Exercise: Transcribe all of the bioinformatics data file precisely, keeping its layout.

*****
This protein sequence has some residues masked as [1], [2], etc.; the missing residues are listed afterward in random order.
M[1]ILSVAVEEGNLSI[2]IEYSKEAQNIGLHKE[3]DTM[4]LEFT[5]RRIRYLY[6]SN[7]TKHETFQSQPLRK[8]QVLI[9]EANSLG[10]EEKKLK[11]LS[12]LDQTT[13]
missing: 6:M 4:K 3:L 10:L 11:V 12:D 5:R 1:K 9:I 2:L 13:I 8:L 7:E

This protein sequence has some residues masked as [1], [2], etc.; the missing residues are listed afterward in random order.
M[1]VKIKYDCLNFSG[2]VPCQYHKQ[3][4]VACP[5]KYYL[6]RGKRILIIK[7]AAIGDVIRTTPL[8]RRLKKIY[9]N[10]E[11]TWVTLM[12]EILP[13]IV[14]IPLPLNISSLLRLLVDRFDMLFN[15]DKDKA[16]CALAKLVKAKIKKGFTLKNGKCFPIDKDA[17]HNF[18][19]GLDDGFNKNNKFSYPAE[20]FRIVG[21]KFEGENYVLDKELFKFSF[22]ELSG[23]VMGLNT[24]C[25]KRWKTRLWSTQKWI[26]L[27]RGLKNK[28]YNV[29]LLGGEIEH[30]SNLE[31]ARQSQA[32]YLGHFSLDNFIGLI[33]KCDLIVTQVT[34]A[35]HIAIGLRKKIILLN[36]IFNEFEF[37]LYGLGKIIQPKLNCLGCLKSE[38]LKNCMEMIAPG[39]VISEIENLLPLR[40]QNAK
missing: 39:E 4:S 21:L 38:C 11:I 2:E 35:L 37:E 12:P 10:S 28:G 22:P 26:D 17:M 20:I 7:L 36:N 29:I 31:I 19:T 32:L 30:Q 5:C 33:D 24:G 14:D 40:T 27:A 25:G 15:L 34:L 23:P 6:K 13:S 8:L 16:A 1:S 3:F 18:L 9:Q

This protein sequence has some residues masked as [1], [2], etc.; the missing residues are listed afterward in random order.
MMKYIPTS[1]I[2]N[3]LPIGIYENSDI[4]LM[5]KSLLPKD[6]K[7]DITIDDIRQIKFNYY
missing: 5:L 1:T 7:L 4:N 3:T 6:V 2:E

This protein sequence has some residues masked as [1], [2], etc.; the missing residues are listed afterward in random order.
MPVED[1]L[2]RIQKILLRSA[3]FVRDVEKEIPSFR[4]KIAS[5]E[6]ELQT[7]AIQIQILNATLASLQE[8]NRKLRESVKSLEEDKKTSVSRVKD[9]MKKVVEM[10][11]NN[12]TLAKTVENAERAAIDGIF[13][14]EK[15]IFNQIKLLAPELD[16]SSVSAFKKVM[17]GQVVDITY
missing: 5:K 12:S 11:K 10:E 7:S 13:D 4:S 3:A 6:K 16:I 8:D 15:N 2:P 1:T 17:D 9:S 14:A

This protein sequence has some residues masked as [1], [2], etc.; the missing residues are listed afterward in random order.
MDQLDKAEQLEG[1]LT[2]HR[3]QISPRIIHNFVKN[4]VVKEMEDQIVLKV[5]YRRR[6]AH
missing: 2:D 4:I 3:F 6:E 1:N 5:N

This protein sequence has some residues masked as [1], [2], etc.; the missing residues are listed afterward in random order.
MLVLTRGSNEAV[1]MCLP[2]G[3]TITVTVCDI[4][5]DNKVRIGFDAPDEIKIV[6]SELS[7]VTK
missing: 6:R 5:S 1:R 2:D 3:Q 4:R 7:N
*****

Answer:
This protein sequence has some residues masked as [1], [2], etc.; the missing residues are listed afterward in random order.
M[1]ILSVAVEEGNLSI[2]IEYSKEAQNIGLHKE[3]DTM[4]LEFT[5]RRIRYLY[6]SN[7]TKHETFQSQPLRK[8]QVLI[9]EANSLG[10]EEKKLK[11]LS[12]LDQTT[13]
missing: 6:M 4:K 3:L 10:L 11:V 12:D 5:R 1:K 9:I 2:L 13:I 8:L 7:E

This protein sequence has some residues masked as [1], [2], etc.; the missing residues are listed afterward in random order.
M[1]VKIKYDCLNFSG[2]VPCQYHKQ[3][4]VACP[5]KYYL[6]RGKRILIIK[7]AAIGDVIRTTPL[8]RRLKKIY[9]N[10]E[11]TWVTLM[12]EILP[13]IV[14]IPLPLNISSLLRLLVDRFDMLFN[15]DKDKA[16]CALAKLVKAKIKKGFTLKNGKCFPIDKDA[17]HNF[18][19]GLDDGFNKNNKFSYPAE[20]FRIVG[21]KFEGENYVLDKELFKFSF[22]ELSG[23]VMGLNT[24]C[25]KRWKTRLWSTQKWI[26]L[27]RGLKNK[28]YNV[29]LLGGEIEH[30]SNLE[31]ARQSQA[32]YLGHFSLDNFIGLI[33]KCDLIVTQVT[34]A[35]HIAIGLRKKIILLN[36]IFNEFEF[37]LYGLGKIIQPKLNCLGCLKSE[38]LKNCMEMIAPG[39]VISEIENLLPLR[40]QNAK
missing: 39:E 4:S 21:L 38:C 11:I 2:E 35:L 37:E 12:P 10:S 28:G 22:P 26:D 17:M 20:I 7:L 36:N 29:I 31:I 19:T 32:L 30:Q 5:C 33:D 24:G 14:D 40:T 27:A 25:G 15:L 34:L 23:P 6:K 13:S 8:L 16:A 1:S 3:F 18:L 9:Q

This protein sequence has some residues masked as [1], [2], etc.; the missing residues are listed afterward in random order.
MMKYIPTS[1]I[2]N[3]LPIGIYENSDI[4]LM[5]KSLLPKD[6]K[7]DITIDDIRQIKFNYY
missing: 5:L 1:T 7:L 4:N 3:T 6:V 2:E

This protein sequence has some residues masked as [1], [2], etc.; the missing residues are listed afterward in random order.
MPVED[1]L[2]RIQKILLRSA[3]FVRDVEKEIPSFR[4]KIAS[5]E[6]ELQT[7]AIQIQILNATLASLQE[8]NRKLRESVKSLEEDKKTSVSRVKD[9]MKKVVEM[10][11]NN[12]TLAKTVENAERAAIDGIF[13][14]EK[15]IFNQIKLLAPELD[16]SSVSAFKKVM[17]GQVVDITY
missing: 5:K 12:S 11:K 10:E 7:S 13:D 4:S 3:A 6:K 16:I 8:D 15:N 2:P 1:T 17:D 9:S 14:A

This protein sequence has some residues masked as [1], [2], etc.; the missing residues are listed afterward in random order.
MDQLDKAEQLEG[1]LT[2]HR[3]QISPRIIHNFVKN[4]VVKEMEDQIVLKV[5]YRRR[6]AH
missing: 2:D 4:I 3:F 6:E 1:N 5:N

This protein sequence has some residues masked as [1], [2], etc.; the missing residues are listed afterward in random order.
MLVLTRGSNEAV[1]MCLP[2]G[3]TITVTVCDI[4][5]DNKVRIGFDAPDEIKIV[6]SELS[7]VTK
missing: 6:R 5:S 1:R 2:D 3:Q 4:R 7:N